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Limbaugh’s affront was even worse than MT said

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The shame game

I appreciated the leading News Hits column, concerning Sandra Fluke and Tracie McMillan ("Rush makes it personal," March 14). However, I take issue with the assertion that "neither is this a free speech issue."

Rush Limbaugh's comments were not merely "calculated to offend and inflame" but, as Fluke herself has acknowledged, it was an attempt to shame her into silence, thus circumventing her right to free speech. This attempted silencing of women's voices is the also the basis of his attack against Ms. McMillan; as an "authorette," her voice "doesn't matter." 

This silencing of women's concerns isn't limited to the airwaves. Just this past week, the Detroit Free Press made the decision not to run a Doonesbury series about the impositions that women face when seeking an abortion. Apparently, in the view of the "bought-and-sold" press, it's OK to report on the limiting of women's reproductive rights, but it's not OK to speak out against the restrictive laws.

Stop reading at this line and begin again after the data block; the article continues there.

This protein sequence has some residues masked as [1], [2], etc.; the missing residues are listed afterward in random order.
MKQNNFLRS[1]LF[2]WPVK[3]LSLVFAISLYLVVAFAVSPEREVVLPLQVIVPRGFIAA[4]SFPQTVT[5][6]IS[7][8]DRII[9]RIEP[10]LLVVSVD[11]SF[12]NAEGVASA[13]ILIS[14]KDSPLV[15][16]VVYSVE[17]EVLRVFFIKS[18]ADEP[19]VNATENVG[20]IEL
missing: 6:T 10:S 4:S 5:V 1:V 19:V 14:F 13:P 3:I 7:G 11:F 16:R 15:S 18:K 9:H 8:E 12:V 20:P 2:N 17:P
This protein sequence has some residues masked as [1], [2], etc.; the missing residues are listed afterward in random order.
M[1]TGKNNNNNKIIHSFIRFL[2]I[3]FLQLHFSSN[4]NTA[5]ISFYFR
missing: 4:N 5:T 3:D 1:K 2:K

It is a great thing that Rush Limbaugh's comments backfired, but it is far from a total victory. We need to remain vigilant and aware. —Don Handy, Mount Clemens

 

Another view

Re: "Should we root for Santorum?": I myself am a conservative voter and I very much agree with what Rick Santorum is trying to promote (something that's very foreign to left-wing liberals): abstinence until marriage. This could be a great undertaking in sin-sick America (even a harrowing feat), but what he's trying to get across is something: This country was built on the word of God. Not Muslim ideals of shoot first and pray next! But you mentioned a quote that Santorum said: "an entertainer can be absurd." Obama is the greatest entertainer I've seen in decades, and just wait until he finishes playing nice with America after the election is over — then hell is going to be unleashed! —Marcia Snyder, Inkster

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